- 182. 5-1825-209 In a heating system, cold outdoor air at 10°C flowing at a rate of 6 kg/min is mixed adiabaticallywith heated air at 70°C flowing at a rate of 3 kg/min. The exit temperature of the mixture is(a) 30°C (b) 40°C (c) 45°C (d) 55°C (e) 85°CAnswer (a) 30°CSolution Solved by EES Software. Solutions can be verified by copying-and-pasting the following lines ona blank EES screen. (Similar problems and their solutions can be obtained easily by modifying numericalvalues).C_air=1.005 "kJ/kg-C"Tcold_1=10 "C"m_dot_cold=6 "kg/min"Thot_1=70 "C"m_dot_hot=3 "kg/min""The rate form of energy balance for a steady-flow system is E_dot_in = E_dot_out"m_dot_hot*C_air*Thot_1+m_dot_cold*C_air*Tcold_1=(m_dot_hot+m_dot_cold)*C_air*Tmix"Some Wrong Solutions with Common Mistakes:"W1_Tmix=(Tcold_1+Thot_1)/2 "Taking the average temperature of inlet fluids"5-210 Hot combustion gases (assumed to have the properties of air at room temperature) enter a gas turbineat 1 MPa and 1500 K at a rate of 0.1 kg/s, and exit at 0.2 MPa and 900 K. If heat is lost from the turbine tothe surroundings at a rate of 15 kJ/s, the power output of the gas turbine is(a) 15 kW (b) 30 kW (c) 45 kW (d) 60 kW (e) 75 kWAnswer (c) 45 kWSolution Solved by EES Software. Solutions can be verified by copying-and-pasting the following lines ona blank EES screen. (Similar problems and their solutions can be obtained easily by modifying numericalvalues).Cp_air=1.005 "kJ/kg-C"T1=1500 "K"T2=900 "K"m_dot=0.1 "kg/s"Q_dot_loss=15 "kJ/s""The rate form of energy balance for a steady-flow system is E_dot_in = E_dot_out"W_dot_out+Q_dot_loss=m_dot*Cp_air*(T1-T2)"Alternative: Variable specific heats - using EES data"W_dot_outvariable+Q_dot_loss=m_dot*(ENTHALPY(Air,T=T1)-ENTHALPY(Air,T=T2))"Some Wrong Solutions with Common Mistakes:"W1_Wout=m_dot*Cp_air*(T1-T2) "Disregarding heat loss"W2_Wout-Q_dot_loss=m_dot*Cp_air*(T1-T2) "Assuming heat gain instead of loss"PROPRIETARY MATERIAL. © 2008 The McGraw-Hill Companies, Inc. Limited distribution permitted only to teachers andeducators for course preparation. If you are a student using this Manual, you are using it without permission.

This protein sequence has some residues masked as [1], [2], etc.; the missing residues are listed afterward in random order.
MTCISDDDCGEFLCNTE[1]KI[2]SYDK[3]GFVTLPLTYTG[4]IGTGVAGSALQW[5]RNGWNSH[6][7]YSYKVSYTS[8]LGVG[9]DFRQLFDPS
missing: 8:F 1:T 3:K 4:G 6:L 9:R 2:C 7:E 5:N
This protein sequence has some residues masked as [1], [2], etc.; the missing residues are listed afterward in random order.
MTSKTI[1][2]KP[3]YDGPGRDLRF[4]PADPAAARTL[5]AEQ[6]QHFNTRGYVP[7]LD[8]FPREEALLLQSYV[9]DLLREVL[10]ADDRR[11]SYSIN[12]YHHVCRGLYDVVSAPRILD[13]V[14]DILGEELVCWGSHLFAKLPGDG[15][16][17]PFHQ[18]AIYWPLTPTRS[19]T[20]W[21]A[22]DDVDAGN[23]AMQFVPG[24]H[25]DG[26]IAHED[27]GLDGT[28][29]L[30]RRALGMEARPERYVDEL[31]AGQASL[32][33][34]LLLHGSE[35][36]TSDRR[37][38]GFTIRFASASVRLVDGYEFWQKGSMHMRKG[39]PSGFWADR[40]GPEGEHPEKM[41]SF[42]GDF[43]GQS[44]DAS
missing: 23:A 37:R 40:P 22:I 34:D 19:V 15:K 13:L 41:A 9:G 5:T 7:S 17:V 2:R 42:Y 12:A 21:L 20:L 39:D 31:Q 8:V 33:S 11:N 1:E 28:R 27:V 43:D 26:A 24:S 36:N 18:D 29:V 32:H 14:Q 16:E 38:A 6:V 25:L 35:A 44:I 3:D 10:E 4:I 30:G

- 183. 5-1835-211 Steam expands in a turbine from 4 MPa and 500°C to 0.5 MPa and 250°C at a rate of 1350 kg/h.Heat is lost from the turbine at a rate of 25 kJ/s during the process. The power output of the turbine is(a) 157 kW (b) 207 kW (c) 182 kW (d) 287 kW (e) 246 kWAnswer (a) 157 kWSolution Solved by EES Software. Solutions can be verified by copying-and-pasting the following lines ona blank EES screen. (Similar problems and their solutions can be obtained easily by modifying numericalvalues).T1=500 "C"P1=4000 "kPa"T2=250 "C"P2=500 "kPa"m_dot=1350/3600 "kg/s"Q_dot_loss=25 "kJ/s"h1=ENTHALPY(Steam_IAPWS,T=T1,P=P1)h2=ENTHALPY(Steam_IAPWS,T=T2,P=P2)"The rate form of energy balance for a steady-flow system is E_dot_in = E_dot_out"W_dot_out+Q_dot_loss=m_dot*(h1-h2)"Some Wrong Solutions with Common Mistakes:"W1_Wout=m_dot*(h1-h2) "Disregarding heat loss"W2_Wout-Q_dot_loss=m_dot*(h1-h2) "Assuming heat gain instead of loss"u1=INTENERGY(Steam_IAPWS,T=T1,P=P1)u2=INTENERGY(Steam_IAPWS,T=T2,P=P2)W3_Wout+Q_dot_loss=m_dot*(u1-u2) "Using internal energy instead of enthalpy"W4_Wout-Q_dot_loss=m_dot*(u1-u2) "Using internal energy and wrong direction for heat"PROPRIETARY MATERIAL. © 2008 The McGraw-Hill Companies, Inc. Limited distribution permitted only to teachers andeducators for course preparation. If you are a student using this Manual, you are using it without permission.